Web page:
Frank. He's an endearing character, yet somehow a little flat...and just a little off. I don't know enough about the Mohave's experience at Poston to comment more fully on it; but here's the first comment of Frank's that just furrowed my brow a bit: "They take our land and put you on it. They give you electricity. They give you ice. I found a sandwich one of you threw on the road." (p.143 in proofs)

Though this resentment may seem natural, it doesn't actually jive with what I've been able to read about the situation--pretty much the same statement everywhere I poked around, but this is from Confinement and Ethnicity: An Overview of World War II Japanese American Relocation Sites by J. Burton, M. Farrell, F. Lord, and R. Lord:

"The Colorado River Indian Reservation Tribal Council opposed the use of their land for a relocation center, on the grounds that they did not want to participate in inflicting the same type of injustice as they had suffered. However, the tribe was overruled by the Army and the Bureau of Indian Affairs (BIA)."

That sentiment is more clearly reflected in a children's book narrative in Blue Jay in the Desert, a picture book by Marlene Shigekawa (Polychrome Press 1993). Also about the Japanese-American internment experience at Poston, on one page a Mohave man on horseback comes to the gates to help: "Here is some corn to plant to help feed your people. We know what it is like to be moved away from our homes."

Compare that statement with Frank's, and I hope you see what makes me just a little uneasy about this character. Maybe it's accurate to Kadohata's family's experience...but I suspect this is a symptom, again, of being too much inside her own story. Is it enough to drag the story down within the Newbery criteria? We'll see--I have a feeling we'll be discussing this one at length. Please comment!

(one more site I found fascinating is the Poston Restoration Project)

Friday, August 11, 2006


Shug, I fail to see the magic. A lovely book--but distinguished? Rather: sweet and predictable as a ice pop that's gone too quick.

I'm counting on those of you who read faster than me to pipe in with comments--pro or con about books that have been suggested...and more titles from the fall lists, as they start coming in. At some point I'll either start winnowing our suggested list...or create a second one to show which titles seem to be the true contenders. The idea is to have no more than ten that we can bring to the final battle.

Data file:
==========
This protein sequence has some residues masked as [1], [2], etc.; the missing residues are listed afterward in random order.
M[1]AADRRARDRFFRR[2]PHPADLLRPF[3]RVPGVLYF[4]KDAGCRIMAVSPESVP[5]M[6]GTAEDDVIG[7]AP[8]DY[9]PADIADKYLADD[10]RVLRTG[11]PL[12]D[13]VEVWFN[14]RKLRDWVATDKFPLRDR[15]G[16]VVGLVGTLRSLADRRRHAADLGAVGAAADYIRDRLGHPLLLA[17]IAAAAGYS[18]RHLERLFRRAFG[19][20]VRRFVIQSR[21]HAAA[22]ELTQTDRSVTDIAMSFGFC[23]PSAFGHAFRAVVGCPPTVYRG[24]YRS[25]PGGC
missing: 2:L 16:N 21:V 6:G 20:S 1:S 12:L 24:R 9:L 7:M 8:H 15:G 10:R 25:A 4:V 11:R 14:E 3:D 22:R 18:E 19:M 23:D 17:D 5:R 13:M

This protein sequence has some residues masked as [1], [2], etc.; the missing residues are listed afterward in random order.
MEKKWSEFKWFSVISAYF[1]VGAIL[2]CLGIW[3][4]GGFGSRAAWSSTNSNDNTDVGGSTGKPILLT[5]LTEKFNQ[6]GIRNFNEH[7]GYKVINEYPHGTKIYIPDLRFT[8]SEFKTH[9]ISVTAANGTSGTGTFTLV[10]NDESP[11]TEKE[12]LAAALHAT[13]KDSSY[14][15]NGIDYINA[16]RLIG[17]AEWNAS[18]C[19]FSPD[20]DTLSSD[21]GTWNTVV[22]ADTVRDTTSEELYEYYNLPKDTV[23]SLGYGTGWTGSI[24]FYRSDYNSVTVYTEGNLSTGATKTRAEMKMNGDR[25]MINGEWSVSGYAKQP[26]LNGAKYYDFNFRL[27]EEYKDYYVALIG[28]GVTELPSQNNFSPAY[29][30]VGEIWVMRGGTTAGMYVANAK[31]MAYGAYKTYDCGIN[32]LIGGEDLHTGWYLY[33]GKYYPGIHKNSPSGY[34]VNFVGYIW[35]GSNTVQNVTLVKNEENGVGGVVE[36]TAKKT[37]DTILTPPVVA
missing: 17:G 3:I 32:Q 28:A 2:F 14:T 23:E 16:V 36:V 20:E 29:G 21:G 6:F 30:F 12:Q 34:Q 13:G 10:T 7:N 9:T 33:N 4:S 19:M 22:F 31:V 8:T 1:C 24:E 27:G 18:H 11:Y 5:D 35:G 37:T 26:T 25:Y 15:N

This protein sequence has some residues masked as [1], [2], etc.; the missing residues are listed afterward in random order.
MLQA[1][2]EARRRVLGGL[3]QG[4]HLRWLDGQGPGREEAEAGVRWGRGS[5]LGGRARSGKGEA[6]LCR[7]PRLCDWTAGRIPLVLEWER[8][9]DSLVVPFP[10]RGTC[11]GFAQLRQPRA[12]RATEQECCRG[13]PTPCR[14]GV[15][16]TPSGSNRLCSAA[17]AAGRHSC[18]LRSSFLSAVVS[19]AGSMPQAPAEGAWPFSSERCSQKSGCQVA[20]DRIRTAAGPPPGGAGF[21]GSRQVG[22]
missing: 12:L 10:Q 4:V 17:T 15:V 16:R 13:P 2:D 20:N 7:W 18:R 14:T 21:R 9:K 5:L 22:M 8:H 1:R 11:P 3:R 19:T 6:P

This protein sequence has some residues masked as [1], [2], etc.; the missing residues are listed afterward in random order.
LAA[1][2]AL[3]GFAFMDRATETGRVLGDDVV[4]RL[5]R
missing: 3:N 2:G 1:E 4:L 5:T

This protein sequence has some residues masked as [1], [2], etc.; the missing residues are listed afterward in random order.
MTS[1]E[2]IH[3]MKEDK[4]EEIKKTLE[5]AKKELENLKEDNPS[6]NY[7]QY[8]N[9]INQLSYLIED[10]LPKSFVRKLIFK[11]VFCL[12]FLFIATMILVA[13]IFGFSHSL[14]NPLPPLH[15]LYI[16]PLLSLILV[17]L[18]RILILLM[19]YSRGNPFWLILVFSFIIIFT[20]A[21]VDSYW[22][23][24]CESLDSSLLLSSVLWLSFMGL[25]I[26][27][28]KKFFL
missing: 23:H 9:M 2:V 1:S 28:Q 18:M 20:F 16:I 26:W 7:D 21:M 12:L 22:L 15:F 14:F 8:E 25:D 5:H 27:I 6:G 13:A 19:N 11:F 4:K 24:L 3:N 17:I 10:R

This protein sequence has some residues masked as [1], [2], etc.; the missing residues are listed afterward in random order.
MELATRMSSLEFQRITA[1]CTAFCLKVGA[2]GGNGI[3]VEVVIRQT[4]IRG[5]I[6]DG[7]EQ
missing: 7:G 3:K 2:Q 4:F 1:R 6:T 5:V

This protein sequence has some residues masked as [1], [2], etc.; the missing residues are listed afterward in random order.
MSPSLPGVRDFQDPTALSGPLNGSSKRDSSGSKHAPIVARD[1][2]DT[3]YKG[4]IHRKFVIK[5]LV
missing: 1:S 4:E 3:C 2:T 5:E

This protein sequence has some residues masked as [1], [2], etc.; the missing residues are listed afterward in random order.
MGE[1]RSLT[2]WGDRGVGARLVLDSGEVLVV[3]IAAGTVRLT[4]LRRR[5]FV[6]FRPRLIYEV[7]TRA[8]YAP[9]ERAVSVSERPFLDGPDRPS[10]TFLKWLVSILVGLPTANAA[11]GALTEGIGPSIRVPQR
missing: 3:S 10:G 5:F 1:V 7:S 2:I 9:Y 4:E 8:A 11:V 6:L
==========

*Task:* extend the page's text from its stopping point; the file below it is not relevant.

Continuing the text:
A True and Faithful Narrative

I have two measures for a really good book: will I read it walking down the street? Does it make me mean enough to glare at my husband when he dares ask how my day was, in the middle of the page? Sturtevant achieved both marks here with her compelling and gripping historical fiction.

I'm just going to steal here from Monica Edinger's posting to child_lit:

"Sturvetant has done her research and does a lovely job giving her readers the flavor of the time, but there are two aspects to the novel that make it truly shine for me. First of all, a good chunk of the book is of Meg listening to Edward, a young man who was captured by Barbary pirates, describe his time enslaved in North Africa. It is fascinating stuff, but by having Meg react as would a girl of her time to his description of Muslim beliefs and actions and by having the young man help her to understand them better, Sturtevant has also helped today's young readers understand them better as well."

"And secondly, there is what Meg does when she writes Edward's story for publication --- adjusting points for reasons she explains to him, deciding what can be eliminated, what needs to be changed slightly, and so forth with the final objective of creating something that will attract readers. According to Sturtevant ( see "Fact, Fiction, and the Stamp Act" on her website:, the problems of fact and fiction in writing were problems in the 17th century as much as they are today. And so Meg ponders, " I might make from such material a narrative that would both honor the teller and satisfy the needs of the told; how I might related enough of truth that our readers would scent it, and draw near, as a doe to water, but not so much tat it would frighten them away with the sound of its splashing." (p. 238)